Beginnings and endings are so similar. Each is the start of an unknown journey, yet both are equally important and are journeys we have no choice but to take.
Learning to live with the death of a person or persons I love is teaching me more about myself and about living. I am more complex than I realized, and yet I'm honest about my weaknesses. I am in the process of learning that weakness is a strength, not a flaw. It is a bittersweet gift given to those of us who have earned it. Through my weakness, I build my path, yellow brick by yellow brick, living in a world that has changed forever, and one that will continue to be filled with unknowns. Through sorrow, I have grown to understand what is truly important. I have forgiven things I may not have prior to my loss, and I have come to truly know that in the end, love is all that we take home.
Loss is all too familiar to me. Six days before my mother died, my paternal grandmother passed on. Days later after Mom died, Daddy and I felt emotionally bankrupt and dazed. We could barely face the gravity of pain in our hearts. As Daddy and I planned my mother's funeral and did all the chores that go along with that, we carried my then four-month-old son with us, faced with the beginning and end of life in the same moments.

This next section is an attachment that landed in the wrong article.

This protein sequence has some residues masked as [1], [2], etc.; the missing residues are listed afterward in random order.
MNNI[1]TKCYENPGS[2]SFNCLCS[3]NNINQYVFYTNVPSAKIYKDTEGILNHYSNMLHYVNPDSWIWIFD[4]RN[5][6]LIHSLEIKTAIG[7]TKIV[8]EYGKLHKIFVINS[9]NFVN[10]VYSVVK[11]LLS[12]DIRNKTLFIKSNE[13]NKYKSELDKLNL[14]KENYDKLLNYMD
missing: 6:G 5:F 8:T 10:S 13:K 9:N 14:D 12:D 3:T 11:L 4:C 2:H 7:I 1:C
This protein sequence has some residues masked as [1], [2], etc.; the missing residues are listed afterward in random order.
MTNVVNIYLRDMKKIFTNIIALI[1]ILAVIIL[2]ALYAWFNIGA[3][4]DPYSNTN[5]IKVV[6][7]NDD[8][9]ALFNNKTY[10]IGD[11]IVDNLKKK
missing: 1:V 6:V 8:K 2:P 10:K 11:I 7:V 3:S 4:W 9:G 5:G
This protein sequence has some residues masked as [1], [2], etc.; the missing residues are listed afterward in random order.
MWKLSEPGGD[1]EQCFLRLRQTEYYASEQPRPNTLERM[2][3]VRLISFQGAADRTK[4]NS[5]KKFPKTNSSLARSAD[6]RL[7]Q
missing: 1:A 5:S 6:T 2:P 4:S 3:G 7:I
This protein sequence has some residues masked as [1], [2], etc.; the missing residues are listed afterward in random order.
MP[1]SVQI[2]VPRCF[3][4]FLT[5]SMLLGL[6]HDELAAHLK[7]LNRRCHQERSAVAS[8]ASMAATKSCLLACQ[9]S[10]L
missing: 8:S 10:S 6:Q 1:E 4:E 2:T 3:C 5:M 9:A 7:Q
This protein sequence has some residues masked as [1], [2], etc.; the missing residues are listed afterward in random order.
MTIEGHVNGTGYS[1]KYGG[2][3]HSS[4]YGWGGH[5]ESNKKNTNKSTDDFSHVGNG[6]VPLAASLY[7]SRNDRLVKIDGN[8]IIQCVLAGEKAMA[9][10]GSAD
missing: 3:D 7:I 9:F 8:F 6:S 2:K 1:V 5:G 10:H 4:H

Through our shared loss, Daddy and I began a relationship that we probably would have otherwise never known. We grew closer, becoming each others bridge to the past, as well as each other's shoulder to lean on.
Daddy, though, was never quite the same after Mom died. He tried to be happy and move forward, but he got stuck in what he missed so deeply. His emotional and physical health suffered steadily.
In early July of the year Daddy died, my husband, Paul; our son, Jeffrey, Sylvia and her husband, Larry, and I went for a much-needed vacation in Mexico. I was restless, and my thoughts were home with Daddy.